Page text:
Connect the fan to the gpio connection?

I got a case for my Zynthian today and now have the display on the DSI Prort. Is it possible to connect a fan to the GPIO connection? If so, at which ports?


GPIO pins are only designed to provide a small amount of current (typically around 25 mA). A fan will require more (yours has a rating of 160 mA) so it isn’t safe to connect it to those pins. The Pi’s GPIOs are also only 3.3V whereas the fan requires 5V so it should be directly connected to 5V and GND. A good source to lookup Raspberry Pi pinouts is


@tobiw thanks for the information. According to the pinout, pin should be 4 (5V) and 6 (ground) or should I rather not do that? I had bought the case as a set and had assumed that this would have to work. How else should fans be connected?

Thank you for your effort.

Best regards…

Oh, that’s the set:

Best regards

On the 5th picture on Amazon it looks like it’s connected to GPIO2 and 3 which doesn’t make much sense. They might have tried to use the pins on the opposite side of the pin header for the photo and got it wrong. Actually, it looks correct on the 6th photo.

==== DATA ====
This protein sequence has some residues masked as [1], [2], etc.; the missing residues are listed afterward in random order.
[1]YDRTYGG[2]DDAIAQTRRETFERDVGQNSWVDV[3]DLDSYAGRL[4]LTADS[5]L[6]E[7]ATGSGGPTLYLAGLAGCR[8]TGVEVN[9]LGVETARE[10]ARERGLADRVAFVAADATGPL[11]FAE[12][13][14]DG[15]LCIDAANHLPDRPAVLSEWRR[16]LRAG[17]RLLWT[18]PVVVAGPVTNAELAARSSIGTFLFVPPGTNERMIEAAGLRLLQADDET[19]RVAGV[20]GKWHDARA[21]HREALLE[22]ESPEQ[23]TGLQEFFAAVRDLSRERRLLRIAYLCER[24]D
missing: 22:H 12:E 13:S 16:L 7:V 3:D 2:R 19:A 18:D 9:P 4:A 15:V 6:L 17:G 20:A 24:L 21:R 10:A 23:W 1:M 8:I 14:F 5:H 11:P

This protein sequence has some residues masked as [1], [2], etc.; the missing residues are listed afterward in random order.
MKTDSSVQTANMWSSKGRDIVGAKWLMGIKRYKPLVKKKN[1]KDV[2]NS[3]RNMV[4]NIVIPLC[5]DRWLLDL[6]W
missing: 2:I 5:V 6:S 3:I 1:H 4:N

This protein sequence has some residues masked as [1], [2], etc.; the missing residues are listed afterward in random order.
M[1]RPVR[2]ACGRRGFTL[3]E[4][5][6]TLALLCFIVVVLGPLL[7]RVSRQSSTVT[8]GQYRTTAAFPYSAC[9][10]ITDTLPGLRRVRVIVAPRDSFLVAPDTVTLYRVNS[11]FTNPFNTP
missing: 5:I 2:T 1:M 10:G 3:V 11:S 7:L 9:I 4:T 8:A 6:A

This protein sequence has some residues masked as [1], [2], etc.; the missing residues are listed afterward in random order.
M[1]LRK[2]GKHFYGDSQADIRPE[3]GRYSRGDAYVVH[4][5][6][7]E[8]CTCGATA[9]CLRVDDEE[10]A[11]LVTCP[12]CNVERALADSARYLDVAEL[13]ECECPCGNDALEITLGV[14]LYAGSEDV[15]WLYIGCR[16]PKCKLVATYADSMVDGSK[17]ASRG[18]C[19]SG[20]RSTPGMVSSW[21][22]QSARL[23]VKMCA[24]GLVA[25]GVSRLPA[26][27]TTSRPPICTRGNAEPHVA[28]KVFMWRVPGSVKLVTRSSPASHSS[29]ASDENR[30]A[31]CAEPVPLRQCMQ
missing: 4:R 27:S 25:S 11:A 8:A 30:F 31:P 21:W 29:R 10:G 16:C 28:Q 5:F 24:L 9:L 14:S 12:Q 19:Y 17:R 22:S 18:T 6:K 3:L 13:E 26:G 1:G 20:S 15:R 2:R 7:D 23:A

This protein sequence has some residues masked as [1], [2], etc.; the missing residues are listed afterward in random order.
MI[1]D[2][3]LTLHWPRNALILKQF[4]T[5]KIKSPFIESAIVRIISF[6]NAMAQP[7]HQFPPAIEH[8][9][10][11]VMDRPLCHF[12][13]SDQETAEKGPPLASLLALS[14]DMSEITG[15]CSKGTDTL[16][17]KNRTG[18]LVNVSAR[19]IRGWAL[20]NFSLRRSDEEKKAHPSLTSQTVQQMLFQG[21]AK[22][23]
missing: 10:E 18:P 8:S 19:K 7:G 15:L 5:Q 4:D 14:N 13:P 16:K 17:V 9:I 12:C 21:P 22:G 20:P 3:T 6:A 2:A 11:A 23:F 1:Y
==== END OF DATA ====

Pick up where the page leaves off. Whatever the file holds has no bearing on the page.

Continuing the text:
You are right, using pins 4 and 6 will be fine as the current for the 5V pin comes more or less directly from the Pi’s USB power input (they are on the 40-pin GPIO header but I wouldn’t call them GPIO pins since GPIO means general-purpose input/output, whereas 5V, 3V3, GND etc are power pins).


Thanks for the correction. Become a little smarter again. :wink:

There is a zynthian fan mechanism on Pin 13 that might be beneficial to take advantage of.

It would be nice if this could be configured for other pins…

Hi @dawless ,

You should try different setup and see if fan is really needed. Cause it could be very noisy …

  • without fan
  • using GND and 3.3V RBPi headers
  • using GND and 5V RBPi headers
  • optimal solution is for sure pwm fan control based on the temperature sensor, but I could not help you that much in that direction

I can vouch for how noisy they are, and as you say the PWM way is the correct one if you are going to use a fan.
The Pi itself seems reasonably comfortable to run hot. I run hifiberry metal cases which are pre drilled for a fan and I want control of it without going to the tedium of adding a switch.
Drive from the 5V. the 3.3v line doesn’t need that fan noise, but to do so you will need a transistor to operate the fan.

Here it is from the original thread…

Fans et al…


thank you for your tips. I have now connected the fan to the 4 5v and 6 ground lines. The temperature is even between 40-50 degrees after several hours. I can hear the fan so little that it doesn’t bother me at all. I am so satisfied at first.

Best regards, Tobias